Tag Archives: Shaun King


I had never heard of Pastor Shaun King before, but now that I have through this provocative blog post about his resignation I have the utmost respect for him.  An excerpt:

The vision of my heart was for a committed community of people that first and foremost served God in radical ways in inner city Atlanta and in broken places all around the world.  Sunday morning would simply be the time when those people came together to celebrate and honor God and invite others into our Monday-Saturday adventure. Instead, I started a super cool Sunday worship service centered church with 700 people and spent the next 3 years begging thousands of people to help me be the hands and feet of God by fighting child trafficking and caring for widows and orphans……I sold my soul for church attendance in our first week and could never quite get it back.

I’m feeling him.  Here is the dirty little secret about the majority of pastors within American Christianity.   All most of us care about are the 3B’s:   butts, budgets, and buildings.  We say we care about other things, but at the end of the day whatever the other things are we really don’t use them to judge our ministry success.  All you have to do is go to any church conference of your choosing.  Most if not all the plenary speakers are people who have mastered the art of the 3B’s.  I could make a list of about 20 people and guarantee that you will see at least one of them at whatever conference you chose to go to.   They are the masters of the 3B Universe.

These 3B masters have been anointed with “sage on the stage” status and the not so subtle message is if you do things like they do you too can become a 3B master.  We drink the the Kool-Aid!   We work tirelessly to put a lot of butts in pews.  We have highly orchestrated financial campaigns to erect beautiful buildings to meet in every Sunday.   And we work those  budgets and make pennies holla.   We’ve been bamboozled.

The pursuit of the 3B’s creates a huge tension for the American pastor because they are not the standard Jesus uses.  Our Lord measures ministry success by judging how effective we are in engaging the brokenness of the people within our spheres of influence.  Really,  Jesus uses reconciliation-type stuff to grade us (Matt. 22:37-40.)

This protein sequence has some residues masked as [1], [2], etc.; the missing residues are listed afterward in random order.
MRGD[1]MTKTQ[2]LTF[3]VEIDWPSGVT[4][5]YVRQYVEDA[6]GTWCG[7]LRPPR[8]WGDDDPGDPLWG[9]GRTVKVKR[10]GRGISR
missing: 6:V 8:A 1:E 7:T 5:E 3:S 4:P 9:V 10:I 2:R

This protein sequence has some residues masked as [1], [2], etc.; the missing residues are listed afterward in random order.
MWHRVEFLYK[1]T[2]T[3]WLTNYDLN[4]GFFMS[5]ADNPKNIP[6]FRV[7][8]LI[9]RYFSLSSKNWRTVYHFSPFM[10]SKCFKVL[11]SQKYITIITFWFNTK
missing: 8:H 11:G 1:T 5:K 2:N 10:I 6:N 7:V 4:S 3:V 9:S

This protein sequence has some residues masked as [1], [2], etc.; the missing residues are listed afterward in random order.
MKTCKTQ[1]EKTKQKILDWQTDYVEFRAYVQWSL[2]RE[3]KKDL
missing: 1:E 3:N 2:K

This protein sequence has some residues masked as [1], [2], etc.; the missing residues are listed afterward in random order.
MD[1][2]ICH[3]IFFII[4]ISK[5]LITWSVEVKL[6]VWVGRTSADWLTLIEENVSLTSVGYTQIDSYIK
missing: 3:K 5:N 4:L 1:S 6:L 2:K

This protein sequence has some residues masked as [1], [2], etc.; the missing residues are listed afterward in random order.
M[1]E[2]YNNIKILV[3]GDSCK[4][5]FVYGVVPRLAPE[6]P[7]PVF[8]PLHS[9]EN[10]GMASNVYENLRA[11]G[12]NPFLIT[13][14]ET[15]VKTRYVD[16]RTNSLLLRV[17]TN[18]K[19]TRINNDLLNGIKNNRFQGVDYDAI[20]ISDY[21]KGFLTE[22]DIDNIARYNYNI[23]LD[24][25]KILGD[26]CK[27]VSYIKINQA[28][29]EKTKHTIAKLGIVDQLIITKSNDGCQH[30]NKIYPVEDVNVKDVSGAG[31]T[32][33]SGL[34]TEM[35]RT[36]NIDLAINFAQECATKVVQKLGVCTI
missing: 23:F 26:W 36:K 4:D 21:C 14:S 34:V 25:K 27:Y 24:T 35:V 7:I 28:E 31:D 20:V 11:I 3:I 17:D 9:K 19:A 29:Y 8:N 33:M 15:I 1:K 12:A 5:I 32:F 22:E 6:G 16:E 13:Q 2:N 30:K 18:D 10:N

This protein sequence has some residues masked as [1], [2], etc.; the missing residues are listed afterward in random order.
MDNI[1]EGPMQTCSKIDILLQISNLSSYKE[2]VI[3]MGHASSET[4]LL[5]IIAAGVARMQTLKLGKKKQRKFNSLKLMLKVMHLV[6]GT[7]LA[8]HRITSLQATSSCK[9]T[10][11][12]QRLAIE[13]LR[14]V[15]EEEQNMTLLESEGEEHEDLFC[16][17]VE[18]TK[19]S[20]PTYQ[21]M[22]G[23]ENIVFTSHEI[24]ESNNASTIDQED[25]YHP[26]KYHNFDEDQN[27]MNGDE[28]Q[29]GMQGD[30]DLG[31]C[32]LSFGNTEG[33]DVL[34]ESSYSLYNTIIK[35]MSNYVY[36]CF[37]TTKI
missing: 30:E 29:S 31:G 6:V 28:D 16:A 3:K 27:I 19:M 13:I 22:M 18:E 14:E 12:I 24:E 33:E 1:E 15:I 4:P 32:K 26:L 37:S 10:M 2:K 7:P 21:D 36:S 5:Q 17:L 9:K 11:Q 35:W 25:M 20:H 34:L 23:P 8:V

Our goal as pastors to be the best church in the community (chasing the 3B’s) oftentimes clashes with Christ’s charge to be the best church for the community.    In other words, there are things that you could do as a pastor that would be great for the community but terrible for you achieving the 3B’s.  A prime example is implementing a multiethnic vision for the congregation.   I have yet to meet a pastor who took this challenge on who did not at some point want to resign over the conflict it created.   The balancing act is to lead those butts and use the tools of budget and building to minister to those on the margins of society.  Pastor Shaun felt the burden of this tension:

In March of this year, I announced I was preaching my last sermon series of all-time.  For the next 8 weeks, I preached the most radical, game-changing sermon series ever entitled “Disciple.”  Our average attendance was its highest ever.  Our average offering was the highest ever.  Excitement was its highest ever.  Man, I was pumped!! Then, almost literally the day we jumped into change, all types of stuff started falling apart.  People left in droves.  Scores of people started falling through on leadership commitments they made.  Systems starting failing.  Attendance was down.  Offering was down.  Excitement was down. I had no idea that zero correlation exists between how much people love hearing about change and their actual willingness to make it.